• due to death of so many young people, covid has shifted mortality salience into center focus for many young people
  4. Mar 2023
    1. For Becker this is literally true: what we regard as normality is our collective, protective madness, in which we repress the grim truth about the human condition.

      Quote - normality is our collective, protective madness in which we repress the grim truth of the human condition.

    1. // - This article provides an intersectional study of: - climate change, - collective action research - terror management theory / mortality salience - it explains the beneficial impacts of non-rational relational ontology and recommends the use of ritual practices based on this as a way to promote pro-environmental behavior

      //

    2. we also share an overarching and dominant individualized ontology that operates primarily in a logic of economization and consumerism. Economic metaphors and language dominate, and keep shifting our frame of reference back to economy. It is consumerism that is most often and consistently enacted in worldview defense when confronted with mortality salience in modern society.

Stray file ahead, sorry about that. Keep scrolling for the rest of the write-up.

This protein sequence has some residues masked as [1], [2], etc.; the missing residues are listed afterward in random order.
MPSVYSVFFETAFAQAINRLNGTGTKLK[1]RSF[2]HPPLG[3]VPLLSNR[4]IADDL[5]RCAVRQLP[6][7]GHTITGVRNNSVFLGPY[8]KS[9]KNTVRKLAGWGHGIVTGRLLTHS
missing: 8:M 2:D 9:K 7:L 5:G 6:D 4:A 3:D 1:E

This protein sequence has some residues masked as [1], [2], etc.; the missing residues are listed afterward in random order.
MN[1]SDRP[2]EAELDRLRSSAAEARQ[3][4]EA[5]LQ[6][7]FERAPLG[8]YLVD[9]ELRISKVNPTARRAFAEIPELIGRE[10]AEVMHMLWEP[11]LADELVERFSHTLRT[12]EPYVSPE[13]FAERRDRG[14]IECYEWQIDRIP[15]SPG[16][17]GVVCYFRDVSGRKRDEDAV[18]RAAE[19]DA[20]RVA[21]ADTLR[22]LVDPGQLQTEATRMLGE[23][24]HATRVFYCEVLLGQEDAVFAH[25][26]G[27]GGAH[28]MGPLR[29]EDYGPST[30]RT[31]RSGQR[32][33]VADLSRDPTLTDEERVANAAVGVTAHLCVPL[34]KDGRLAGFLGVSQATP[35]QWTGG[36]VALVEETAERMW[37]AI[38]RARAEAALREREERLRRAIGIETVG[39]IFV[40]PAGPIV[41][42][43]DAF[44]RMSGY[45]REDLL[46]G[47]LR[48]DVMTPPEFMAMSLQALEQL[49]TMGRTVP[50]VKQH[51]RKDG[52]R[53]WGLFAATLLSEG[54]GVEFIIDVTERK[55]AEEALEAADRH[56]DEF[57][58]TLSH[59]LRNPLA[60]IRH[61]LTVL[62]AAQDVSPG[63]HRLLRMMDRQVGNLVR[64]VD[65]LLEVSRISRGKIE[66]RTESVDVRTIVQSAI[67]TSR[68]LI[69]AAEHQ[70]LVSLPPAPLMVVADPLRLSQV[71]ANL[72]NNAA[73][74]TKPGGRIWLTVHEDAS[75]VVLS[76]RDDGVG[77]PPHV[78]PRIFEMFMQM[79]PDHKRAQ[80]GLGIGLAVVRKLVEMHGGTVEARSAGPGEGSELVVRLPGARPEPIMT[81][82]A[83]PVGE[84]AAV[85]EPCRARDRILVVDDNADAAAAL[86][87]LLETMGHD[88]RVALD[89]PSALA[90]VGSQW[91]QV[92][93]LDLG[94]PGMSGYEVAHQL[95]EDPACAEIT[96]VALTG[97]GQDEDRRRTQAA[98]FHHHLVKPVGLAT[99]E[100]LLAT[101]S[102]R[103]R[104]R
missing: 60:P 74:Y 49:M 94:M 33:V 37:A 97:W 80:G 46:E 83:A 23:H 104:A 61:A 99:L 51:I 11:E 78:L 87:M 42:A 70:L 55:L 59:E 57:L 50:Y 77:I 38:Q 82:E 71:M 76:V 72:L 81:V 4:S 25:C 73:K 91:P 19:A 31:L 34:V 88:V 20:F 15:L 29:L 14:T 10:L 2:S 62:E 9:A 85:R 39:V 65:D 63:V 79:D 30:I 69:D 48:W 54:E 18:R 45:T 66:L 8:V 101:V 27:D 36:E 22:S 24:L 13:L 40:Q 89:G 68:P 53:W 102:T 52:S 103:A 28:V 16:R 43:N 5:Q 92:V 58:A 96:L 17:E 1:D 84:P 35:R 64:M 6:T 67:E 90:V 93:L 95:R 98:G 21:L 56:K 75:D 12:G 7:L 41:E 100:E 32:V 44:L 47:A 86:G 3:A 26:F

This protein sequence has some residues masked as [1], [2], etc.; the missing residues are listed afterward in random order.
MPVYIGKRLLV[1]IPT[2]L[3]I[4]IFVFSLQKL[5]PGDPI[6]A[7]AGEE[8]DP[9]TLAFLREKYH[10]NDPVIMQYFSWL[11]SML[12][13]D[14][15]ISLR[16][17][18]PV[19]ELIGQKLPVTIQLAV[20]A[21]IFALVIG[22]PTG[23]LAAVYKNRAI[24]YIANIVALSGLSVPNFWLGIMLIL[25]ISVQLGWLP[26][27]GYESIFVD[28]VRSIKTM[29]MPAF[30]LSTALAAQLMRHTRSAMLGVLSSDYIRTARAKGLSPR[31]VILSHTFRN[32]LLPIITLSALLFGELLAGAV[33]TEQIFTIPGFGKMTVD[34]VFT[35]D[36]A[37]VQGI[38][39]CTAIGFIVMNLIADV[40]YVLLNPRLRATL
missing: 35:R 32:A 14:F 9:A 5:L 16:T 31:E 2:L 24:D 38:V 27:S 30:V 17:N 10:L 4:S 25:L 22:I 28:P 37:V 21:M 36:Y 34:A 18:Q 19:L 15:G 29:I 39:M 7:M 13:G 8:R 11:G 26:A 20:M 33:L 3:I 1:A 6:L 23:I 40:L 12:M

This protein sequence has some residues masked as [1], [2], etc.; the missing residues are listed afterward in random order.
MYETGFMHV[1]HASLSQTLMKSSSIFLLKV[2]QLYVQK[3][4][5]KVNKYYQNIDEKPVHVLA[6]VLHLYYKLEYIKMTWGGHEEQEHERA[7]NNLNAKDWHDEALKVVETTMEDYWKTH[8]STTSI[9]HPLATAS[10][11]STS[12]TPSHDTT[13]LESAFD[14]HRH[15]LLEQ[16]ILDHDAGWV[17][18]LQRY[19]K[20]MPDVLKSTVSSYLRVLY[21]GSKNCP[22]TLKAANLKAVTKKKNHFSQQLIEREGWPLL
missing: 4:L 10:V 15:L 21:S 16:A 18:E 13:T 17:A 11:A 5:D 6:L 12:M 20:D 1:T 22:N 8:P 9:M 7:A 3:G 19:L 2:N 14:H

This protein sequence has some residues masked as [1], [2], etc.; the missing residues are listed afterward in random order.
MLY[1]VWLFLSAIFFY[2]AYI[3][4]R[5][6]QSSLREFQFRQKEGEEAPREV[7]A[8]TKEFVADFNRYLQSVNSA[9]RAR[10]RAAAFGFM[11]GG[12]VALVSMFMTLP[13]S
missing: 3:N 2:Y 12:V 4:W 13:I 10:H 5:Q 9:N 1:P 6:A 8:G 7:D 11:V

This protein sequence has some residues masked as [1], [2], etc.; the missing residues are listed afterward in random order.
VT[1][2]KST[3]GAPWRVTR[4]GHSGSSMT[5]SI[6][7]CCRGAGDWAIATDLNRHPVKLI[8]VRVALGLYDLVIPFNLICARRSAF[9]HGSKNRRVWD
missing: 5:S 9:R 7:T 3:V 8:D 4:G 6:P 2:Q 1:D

• key observation
      • key insight
    3. Talking about climate change makes us aware of the fact that we are going to die, and social psychological research in the area known as “terror management theory” finds that this mortality salience prompts psychologically defensive strategies that are significantly counterproductive to environmentalism. However, rituals of giving thanks and the felt experience of gratitude they engender through tacit learning may be effective in generating pro-environmental behaviour.

      // in other words - mortality salience alone is counter-productive - it triggers psychological defense strategies. - it must be accompanied by expressions of gratitude to be effective and transformative

  5. Sep 2022
    1. On this road we encounter the psychological obstacles to adoptingnew thinking as recognizable staging posts along the road: denial, anger,bargaining, depression and, finally, acceptance.

      !- similiar to : Mortality Salience - grieving of the loss of a loved one - grieving the future loss of one's own life - Ernest Becker is relevant - Denial of Death, Death Terror !- aligned : Deep Humanity

  6. Jul 2022